Nagaland is basically an agricultural state, and all the resources depend upon the agricultural output. Water is evidently the most vital element in the plant life and is normally supplied to the plants by natural rain. However, the total rainfall in a particular area may be either inadequate or is ill-timed. Therefore in order to get the maximum yield from a crop, it is essential to supply optimum quantity of water to the crop and to maintain correct timings of water. This is possible only through a systematic irrigation system by collecting water during rainfall and from natural sources and to release it to the crops as and when it is needed.
In Nagaland, State Government has made considerable investment in irrigation. There is no major or medium irrigation project so far constructed in the State. However, the State is in the process of taking up some medium irrigation projects also. The department of Irrigation and Flood Control in the state has undertaken the Minor Irrigation schemes which are most vital and very suitable for the state. The total area in the state under irrigation is 61,152.39 hectares. The irrigation works are mostly meant to divert small hill streamlets to irrigate valleys used for rice cultivation.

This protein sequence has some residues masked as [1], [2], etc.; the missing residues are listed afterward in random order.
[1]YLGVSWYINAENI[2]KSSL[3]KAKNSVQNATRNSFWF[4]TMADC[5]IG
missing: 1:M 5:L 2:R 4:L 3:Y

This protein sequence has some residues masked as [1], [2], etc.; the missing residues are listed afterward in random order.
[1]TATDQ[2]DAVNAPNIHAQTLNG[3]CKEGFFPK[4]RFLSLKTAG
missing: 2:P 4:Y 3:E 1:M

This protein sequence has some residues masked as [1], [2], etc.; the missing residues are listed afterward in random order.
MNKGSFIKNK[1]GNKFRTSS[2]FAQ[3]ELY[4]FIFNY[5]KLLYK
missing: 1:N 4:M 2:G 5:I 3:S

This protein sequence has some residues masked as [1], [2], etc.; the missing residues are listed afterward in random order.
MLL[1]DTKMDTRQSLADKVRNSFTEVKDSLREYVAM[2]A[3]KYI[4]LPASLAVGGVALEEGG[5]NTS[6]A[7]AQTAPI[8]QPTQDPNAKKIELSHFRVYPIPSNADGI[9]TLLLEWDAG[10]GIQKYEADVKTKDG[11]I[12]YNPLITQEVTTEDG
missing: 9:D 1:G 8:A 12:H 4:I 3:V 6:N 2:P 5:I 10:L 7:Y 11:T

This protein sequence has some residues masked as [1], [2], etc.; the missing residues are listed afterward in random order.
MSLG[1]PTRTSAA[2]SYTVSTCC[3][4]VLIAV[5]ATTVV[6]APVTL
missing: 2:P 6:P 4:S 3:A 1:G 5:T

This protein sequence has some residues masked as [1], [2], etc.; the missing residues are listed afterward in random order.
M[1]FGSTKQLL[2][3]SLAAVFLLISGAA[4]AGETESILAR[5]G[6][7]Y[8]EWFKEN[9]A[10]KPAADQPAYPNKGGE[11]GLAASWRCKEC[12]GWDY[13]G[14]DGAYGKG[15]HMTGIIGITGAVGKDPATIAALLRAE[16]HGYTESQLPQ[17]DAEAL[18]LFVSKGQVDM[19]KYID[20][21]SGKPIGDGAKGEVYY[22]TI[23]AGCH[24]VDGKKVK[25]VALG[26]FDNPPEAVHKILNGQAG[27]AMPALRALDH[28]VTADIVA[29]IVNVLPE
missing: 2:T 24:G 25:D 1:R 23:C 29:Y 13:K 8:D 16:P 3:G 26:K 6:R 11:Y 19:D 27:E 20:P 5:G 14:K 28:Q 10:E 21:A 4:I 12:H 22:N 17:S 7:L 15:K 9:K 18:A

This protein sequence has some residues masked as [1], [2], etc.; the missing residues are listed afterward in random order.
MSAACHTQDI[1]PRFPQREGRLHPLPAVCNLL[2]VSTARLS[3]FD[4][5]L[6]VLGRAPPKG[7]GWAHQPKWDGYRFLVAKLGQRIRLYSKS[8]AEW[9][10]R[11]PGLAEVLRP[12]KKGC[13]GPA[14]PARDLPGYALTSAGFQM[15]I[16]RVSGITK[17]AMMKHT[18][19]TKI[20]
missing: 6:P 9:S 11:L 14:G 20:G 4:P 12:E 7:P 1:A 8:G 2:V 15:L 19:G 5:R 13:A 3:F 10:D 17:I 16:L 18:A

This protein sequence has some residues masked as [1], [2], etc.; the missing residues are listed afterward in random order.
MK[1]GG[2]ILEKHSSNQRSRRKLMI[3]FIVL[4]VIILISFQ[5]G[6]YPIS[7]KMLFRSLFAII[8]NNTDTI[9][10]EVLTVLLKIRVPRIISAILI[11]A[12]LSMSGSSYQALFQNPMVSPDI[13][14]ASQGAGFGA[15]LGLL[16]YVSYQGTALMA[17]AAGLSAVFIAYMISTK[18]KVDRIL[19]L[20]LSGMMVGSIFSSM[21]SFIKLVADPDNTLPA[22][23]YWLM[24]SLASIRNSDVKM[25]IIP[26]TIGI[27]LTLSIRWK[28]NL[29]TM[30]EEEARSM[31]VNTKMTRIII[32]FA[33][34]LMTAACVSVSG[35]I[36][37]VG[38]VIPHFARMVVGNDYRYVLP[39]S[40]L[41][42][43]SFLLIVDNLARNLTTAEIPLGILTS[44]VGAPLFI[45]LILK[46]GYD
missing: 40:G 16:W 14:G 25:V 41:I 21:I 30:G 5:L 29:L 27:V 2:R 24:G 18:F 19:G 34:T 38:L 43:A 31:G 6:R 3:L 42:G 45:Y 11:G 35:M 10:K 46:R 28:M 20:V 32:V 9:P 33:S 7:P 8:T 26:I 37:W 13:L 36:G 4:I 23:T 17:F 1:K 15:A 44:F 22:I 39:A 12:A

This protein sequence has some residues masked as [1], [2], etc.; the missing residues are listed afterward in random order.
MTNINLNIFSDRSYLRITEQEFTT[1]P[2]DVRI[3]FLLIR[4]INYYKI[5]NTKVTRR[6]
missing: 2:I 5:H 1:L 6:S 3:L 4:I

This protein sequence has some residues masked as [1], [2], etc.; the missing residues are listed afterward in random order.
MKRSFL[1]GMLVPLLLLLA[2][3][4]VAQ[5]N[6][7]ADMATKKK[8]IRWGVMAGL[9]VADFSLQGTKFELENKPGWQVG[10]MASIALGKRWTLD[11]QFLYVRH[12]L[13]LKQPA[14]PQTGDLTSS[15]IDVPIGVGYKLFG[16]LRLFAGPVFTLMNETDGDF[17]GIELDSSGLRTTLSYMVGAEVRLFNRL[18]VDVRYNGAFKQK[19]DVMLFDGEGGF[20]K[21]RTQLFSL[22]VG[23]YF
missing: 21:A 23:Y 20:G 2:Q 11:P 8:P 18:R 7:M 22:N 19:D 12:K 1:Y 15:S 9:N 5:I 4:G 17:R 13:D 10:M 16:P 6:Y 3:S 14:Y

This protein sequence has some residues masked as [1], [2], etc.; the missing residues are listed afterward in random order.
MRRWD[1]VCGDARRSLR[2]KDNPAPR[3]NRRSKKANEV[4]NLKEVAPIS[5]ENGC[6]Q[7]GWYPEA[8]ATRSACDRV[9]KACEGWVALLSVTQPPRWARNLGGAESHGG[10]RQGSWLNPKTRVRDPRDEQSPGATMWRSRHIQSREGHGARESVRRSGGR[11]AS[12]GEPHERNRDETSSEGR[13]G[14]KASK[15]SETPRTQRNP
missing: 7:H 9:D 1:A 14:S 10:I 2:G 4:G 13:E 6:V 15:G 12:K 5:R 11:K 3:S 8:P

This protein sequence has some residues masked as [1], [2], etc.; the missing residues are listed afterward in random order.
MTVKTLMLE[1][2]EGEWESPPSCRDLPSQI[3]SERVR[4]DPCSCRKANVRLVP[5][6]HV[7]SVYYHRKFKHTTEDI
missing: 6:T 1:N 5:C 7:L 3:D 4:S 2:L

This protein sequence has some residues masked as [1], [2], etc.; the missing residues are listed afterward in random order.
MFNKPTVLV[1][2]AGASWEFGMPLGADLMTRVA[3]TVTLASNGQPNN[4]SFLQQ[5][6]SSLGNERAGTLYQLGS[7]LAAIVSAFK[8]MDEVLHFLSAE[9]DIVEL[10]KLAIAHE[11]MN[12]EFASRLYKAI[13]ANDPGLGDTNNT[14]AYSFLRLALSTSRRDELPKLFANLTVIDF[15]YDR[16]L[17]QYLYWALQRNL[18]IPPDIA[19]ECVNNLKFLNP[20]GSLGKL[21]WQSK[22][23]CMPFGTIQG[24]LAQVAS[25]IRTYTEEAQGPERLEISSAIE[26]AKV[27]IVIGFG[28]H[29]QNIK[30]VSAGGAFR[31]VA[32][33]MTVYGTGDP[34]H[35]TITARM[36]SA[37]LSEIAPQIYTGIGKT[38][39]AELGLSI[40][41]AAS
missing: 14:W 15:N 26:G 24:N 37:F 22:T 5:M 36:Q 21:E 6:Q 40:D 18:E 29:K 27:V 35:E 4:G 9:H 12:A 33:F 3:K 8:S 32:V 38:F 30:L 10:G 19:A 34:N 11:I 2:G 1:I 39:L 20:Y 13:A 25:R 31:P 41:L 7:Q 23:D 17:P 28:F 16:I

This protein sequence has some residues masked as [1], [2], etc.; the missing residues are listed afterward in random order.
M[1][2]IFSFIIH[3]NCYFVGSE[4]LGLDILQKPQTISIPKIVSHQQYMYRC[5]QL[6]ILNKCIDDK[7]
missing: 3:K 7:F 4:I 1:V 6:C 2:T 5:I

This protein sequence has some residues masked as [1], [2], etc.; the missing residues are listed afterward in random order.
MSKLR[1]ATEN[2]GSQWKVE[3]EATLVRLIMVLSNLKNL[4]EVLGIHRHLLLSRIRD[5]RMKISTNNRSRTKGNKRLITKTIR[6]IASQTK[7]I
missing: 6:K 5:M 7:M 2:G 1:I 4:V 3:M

Most of the villages are scattered and perched on the hilltop and the cultivators traditionally cultivate the hill slopes either by making terraces or by jhumming. Irrigation is provided only in terraced fields wherever the facilities exist to bring water from the sources by gravity system through M.I. Channels. Due to non-availability of well organized irrigation system, a vast area of land both under forest and jhumlands, which if brought under permanent irrigation, the food grain production in the state could be raised enormously.